A timeline of the world’s rapid warming shocked climate-change watchers earlier this month, but new research brings another scary image: the above chart showing how Katrina-size hurricanes could skyrocket in frequency by century’s end. A new statistical model predicts that by 2050, the Atlantic will produce storms that large every two years.
Researcher Aslak Grinsted and his coauthors used a model based on worldwide temperatures to describe past hurricane activity and predict it in future. Their model shows hurricane frequency rising dramatically as the planet warms over the coming decades. What’s more, their analysis of past temperatures and storms shows the process has most likely already started: “We have probably crossed the threshold where Katrina magnitude hurricane surges are more likely caused by global warming than not,” they write. Which means we may need to get ready for storms like Katrina — which caused [PDF] over 1,800 deaths and over $100 billion in damage — to become regular events.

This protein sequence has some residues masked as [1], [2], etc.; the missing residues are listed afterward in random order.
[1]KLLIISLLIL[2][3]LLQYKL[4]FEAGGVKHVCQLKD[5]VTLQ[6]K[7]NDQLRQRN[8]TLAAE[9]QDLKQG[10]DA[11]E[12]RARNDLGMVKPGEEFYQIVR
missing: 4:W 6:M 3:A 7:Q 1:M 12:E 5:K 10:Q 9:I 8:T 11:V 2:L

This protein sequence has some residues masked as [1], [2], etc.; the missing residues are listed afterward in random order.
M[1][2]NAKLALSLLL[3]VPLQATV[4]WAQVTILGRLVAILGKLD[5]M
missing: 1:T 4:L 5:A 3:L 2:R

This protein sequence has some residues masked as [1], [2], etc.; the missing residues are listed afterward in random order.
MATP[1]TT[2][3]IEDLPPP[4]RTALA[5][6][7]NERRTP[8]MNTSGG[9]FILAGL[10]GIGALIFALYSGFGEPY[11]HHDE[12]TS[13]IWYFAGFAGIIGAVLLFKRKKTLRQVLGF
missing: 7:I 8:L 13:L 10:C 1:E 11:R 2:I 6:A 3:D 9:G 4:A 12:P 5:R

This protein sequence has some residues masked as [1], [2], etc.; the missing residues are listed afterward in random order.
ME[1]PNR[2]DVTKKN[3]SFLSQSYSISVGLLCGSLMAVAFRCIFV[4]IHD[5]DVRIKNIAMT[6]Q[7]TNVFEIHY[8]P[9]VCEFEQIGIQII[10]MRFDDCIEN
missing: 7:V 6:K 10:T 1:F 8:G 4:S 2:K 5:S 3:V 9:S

- ISIS has claimed responsibility for a bombing that killed at least 80 people in Afghanistan Saturday.
- Hillary Clinton made her debut with VP pick Tim Kaine, who dipped into Spanish and spoke on support for immigration reform and gun control.
- The gunman who killed at least 10 people at a Munich, Germany mall was an 18-year-old "obsessed" with mass shootings, police said.